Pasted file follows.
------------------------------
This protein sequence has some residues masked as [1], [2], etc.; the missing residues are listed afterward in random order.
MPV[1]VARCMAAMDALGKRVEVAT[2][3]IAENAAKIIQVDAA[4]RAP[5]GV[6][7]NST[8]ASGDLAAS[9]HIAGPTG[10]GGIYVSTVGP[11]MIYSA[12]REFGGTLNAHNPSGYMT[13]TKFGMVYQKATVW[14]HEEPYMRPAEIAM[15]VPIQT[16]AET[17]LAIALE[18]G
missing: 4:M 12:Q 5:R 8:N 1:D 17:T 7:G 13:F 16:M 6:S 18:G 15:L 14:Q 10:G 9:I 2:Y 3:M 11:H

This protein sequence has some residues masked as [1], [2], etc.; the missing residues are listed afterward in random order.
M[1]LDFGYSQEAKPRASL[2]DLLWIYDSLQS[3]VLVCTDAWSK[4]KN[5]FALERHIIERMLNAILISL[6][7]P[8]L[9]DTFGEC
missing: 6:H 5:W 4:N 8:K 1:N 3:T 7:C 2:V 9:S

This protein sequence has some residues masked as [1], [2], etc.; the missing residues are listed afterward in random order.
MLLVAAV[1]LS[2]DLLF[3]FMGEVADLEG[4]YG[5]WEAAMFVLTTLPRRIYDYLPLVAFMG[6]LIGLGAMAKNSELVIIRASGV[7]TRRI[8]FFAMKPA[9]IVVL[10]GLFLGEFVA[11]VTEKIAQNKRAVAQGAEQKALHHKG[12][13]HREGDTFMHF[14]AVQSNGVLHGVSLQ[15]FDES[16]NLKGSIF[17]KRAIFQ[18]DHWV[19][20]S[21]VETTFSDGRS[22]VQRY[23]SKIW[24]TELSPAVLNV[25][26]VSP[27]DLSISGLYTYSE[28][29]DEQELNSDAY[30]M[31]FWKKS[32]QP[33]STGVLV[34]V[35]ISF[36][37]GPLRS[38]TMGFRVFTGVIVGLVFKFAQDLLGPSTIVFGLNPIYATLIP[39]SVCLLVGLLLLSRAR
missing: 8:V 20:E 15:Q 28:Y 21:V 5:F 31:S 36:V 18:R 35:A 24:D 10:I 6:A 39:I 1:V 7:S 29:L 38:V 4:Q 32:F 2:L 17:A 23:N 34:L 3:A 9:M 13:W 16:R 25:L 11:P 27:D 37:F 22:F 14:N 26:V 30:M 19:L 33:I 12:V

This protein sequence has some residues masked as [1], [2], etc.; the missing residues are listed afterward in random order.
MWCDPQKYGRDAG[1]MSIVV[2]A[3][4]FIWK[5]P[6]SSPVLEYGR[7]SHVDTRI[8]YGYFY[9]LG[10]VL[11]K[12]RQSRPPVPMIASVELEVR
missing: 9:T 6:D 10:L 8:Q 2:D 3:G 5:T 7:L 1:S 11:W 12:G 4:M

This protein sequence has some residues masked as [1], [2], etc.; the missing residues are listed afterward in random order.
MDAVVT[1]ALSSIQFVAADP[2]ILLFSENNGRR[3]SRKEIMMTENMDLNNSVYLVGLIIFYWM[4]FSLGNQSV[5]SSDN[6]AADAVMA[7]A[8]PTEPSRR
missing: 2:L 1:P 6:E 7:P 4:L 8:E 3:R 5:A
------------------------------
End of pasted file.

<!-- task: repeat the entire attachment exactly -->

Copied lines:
This protein sequence has some residues masked as [1], [2], etc.; the missing residues are listed afterward in random order.
MPV[1]VARCMAAMDALGKRVEVAT[2][3]IAENAAKIIQVDAA[4]RAP[5]GV[6][7]NST[8]ASGDLAAS[9]HIAGPTG[10]GGIYVSTVGP[11]MIYSA[12]REFGGTLNAHNPSGYMT[13]TKFGMVYQKATVW[14]HEEPYMRPAEIAM[15]VPIQT[16]AET[17]LAIALE[18]G
missing: 4:M 12:Q 5:R 8:N 1:D 17:T 7:G 13:F 16:M 6:S 18:G 15:L 14:Q 10:G 9:I 2:Y 3:M 11:H

This protein sequence has some residues masked as [1], [2], etc.; the missing residues are listed afterward in random order.
M[1]LDFGYSQEAKPRASL[2]DLLWIYDSLQS[3]VLVCTDAWSK[4]KN[5]FALERHIIERMLNAILISL[6][7]P[8]L[9]DTFGEC
missing: 6:H 5:W 4:N 8:K 1:N 3:T 7:C 2:V 9:S

This protein sequence has some residues masked as [1], [2], etc.; the missing residues are listed afterward in random order.
MLLVAAV[1]LS[2]DLLF[3]FMGEVADLEG[4]YG[5]WEAAMFVLTTLPRRIYDYLPLVAFMG[6]LIGLGAMAKNSELVIIRASGV[7]TRRI[8]FFAMKPA[9]IVVL[10]GLFLGEFVA[11]VTEKIAQNKRAVAQGAEQKALHHKG[12][13]HREGDTFMHF[14]AVQSNGVLHGVSLQ[15]FDES[16]NLKGSIF[17]KRAIFQ[18]DHWV[19][20]S[21]VETTFSDGRS[22]VQRY[23]SKIW[24]TELSPAVLNV[25][26]VSP[27]DLSISGLYTYSE[28][29]DEQELNSDAY[30]M[31]FWKKS[32]QP[33]STGVLV[34]V[35]ISF[36][37]GPLRS[38]TMGFRVFTGVIVGLVFKFAQDLLGPSTIVFGLNPIYATLIP[39]SVCLLVGLLLLSRAR
missing: 8:V 20:E 15:Q 28:Y 21:V 5:F 31:S 36:V 18:R 35:A 24:D 10:I 6:A 39:I 1:V 7:S 29:L 38:V 4:Q 32:F 2:L 17:A 23:N 34:L 3:A 9:M 13:W 16:R 25:L 11:P 27:D 37:F 22:F 14:N 26:V 30:M 19:L 33:I 12:V

This protein sequence has some residues masked as [1], [2], etc.; the missing residues are listed afterward in random order.
MWCDPQKYGRDAG[1]MSIVV[2]A[3][4]FIWK[5]P[6]SSPVLEYGR[7]SHVDTRI[8]YGYFY[9]LG[10]VL[11]K[12]RQSRPPVPMIASVELEVR
missing: 9:T 6:D 10:L 8:Q 2:D 3:G 5:T 7:L 1:S 11:W 12:G 4:M

This protein sequence has some residues masked as [1], [2], etc.; the missing residues are listed afterward in random order.
MDAVVT[1]ALSSIQFVAADP[2]ILLFSENNGRR[3]SRKEIMMTENMDLNNSVYLVGLIIFYWM[4]FSLGNQSV[5]SSDN[6]AADAVMA[7]A[8]PTEPSRR
missing: 2:L 1:P 6:E 7:P 4:L 8:E 3:R 5:A